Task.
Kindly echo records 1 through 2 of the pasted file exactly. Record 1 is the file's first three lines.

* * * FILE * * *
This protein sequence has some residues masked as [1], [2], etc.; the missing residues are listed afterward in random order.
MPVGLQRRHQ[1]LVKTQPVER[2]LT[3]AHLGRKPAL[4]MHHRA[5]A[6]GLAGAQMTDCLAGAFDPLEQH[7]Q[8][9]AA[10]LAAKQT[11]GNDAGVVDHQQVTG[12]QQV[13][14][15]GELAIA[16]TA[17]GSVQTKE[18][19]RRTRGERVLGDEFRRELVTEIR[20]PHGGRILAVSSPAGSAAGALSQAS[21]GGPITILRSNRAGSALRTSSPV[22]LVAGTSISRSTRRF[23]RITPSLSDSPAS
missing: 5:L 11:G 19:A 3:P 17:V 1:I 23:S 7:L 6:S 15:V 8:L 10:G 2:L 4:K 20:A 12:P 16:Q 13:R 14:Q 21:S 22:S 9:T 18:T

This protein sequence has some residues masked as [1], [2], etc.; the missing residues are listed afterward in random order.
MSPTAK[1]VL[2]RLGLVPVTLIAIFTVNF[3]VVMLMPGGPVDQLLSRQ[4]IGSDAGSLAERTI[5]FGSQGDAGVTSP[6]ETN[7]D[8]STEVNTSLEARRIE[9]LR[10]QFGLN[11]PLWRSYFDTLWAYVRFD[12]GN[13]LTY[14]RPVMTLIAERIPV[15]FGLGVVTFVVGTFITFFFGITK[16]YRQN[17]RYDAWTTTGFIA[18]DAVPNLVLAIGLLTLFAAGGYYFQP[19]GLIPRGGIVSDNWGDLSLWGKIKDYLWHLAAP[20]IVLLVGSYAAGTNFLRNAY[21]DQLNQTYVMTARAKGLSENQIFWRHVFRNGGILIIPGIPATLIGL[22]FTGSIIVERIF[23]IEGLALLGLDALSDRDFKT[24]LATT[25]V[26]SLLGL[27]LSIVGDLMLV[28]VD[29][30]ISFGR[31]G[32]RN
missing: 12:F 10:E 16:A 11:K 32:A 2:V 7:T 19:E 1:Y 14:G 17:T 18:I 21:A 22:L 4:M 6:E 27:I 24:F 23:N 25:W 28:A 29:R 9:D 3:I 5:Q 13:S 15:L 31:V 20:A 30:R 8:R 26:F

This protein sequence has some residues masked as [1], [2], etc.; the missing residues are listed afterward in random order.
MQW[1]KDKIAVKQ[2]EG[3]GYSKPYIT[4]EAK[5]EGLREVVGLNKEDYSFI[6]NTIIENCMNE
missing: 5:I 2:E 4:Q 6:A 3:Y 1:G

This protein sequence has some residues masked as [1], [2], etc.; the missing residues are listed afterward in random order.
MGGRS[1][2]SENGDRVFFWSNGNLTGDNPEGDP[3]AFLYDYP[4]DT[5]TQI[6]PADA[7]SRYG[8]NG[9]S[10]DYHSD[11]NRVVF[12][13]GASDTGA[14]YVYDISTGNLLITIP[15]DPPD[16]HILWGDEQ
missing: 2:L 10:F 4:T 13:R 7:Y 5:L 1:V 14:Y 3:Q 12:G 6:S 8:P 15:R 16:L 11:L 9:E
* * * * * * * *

This protein sequence has some residues masked as [1], [2], etc.; the missing residues are listed afterward in random order.
MPVGLQRRHQ[1]LVKTQPVER[2]LT[3]AHLGRKPAL[4]MHHRA[5]A[6]GLAGAQMTDCLAGAFDPLEQH[7]Q[8][9]AA[10]LAAKQT[11]GNDAGVVDHQQVTG[12]QQV[13][14][15]GELAIA[16]TA[17]GSVQTKE[18][19]RRTRGERVLGDEFRRELVTEIR[20]PHGGRILAVSSPAGSAAGALSQAS[21]GGPITILRSNRAGSALRTSSPV[22]LVAGTSISRSTRRF[23]RITPSLSDSPAS
missing: 5:L 11:G 19:A 3:P 17:V 1:I 23:S 7:L 6:S 15:V 8:L 10:G 2:L 4:K 20:A 12:P 16:Q 13:R 14:Q 21:S 22:S 9:T 18:T

This protein sequence has some residues masked as [1], [2], etc.; the missing residues are listed afterward in random order.
MSPTAK[1]VL[2]RLGLVPVTLIAIFTVNF[3]VVMLMPGGPVDQLLSRQ[4]IGSDAGSLAERTI[5]FGSQGDAGVTSP[6]ETN[7]D[8]STEVNTSLEARRIE[9]LR[10]QFGLN[11]PLWRSYFDTLWAYVRFD[12]GN[13]LTY[14]RPVMTLIAERIPV[15]FGLGVVTFVVGTFITFFFGITK[16]YRQN[17]RYDAWTTTGFIA[18]DAVPNLVLAIGLLTLFAAGGYYFQP[19]GLIPRGGIVSDNWGDLSLWGKIKDYLWHLAAP[20]IVLLVGSYAAGTNFLRNAY[21]DQLNQTYVMTARAKGLSENQIFWRHVFRNGGILIIPGIPATLIGL[22]FTGSIIVERIF[23]IEGLALLGLDALSDRDFKT[24]LATT[25]V[26]SLLGL[27]LSIVGDLMLV[28]VD[29][30]ISFGR[31]G[32]RN
missing: 12:F 10:E 16:A 11:K 32:A 2:V 7:T 19:E 1:Y 14:G 17:T 18:I 21:A 22:L 4:M 6:E 27:I 24:F 23:N 25:W 28:A 29:R 9:D 3:I 5:Q 13:S 15:L 31:V 20:A 30:R 8:R 26:F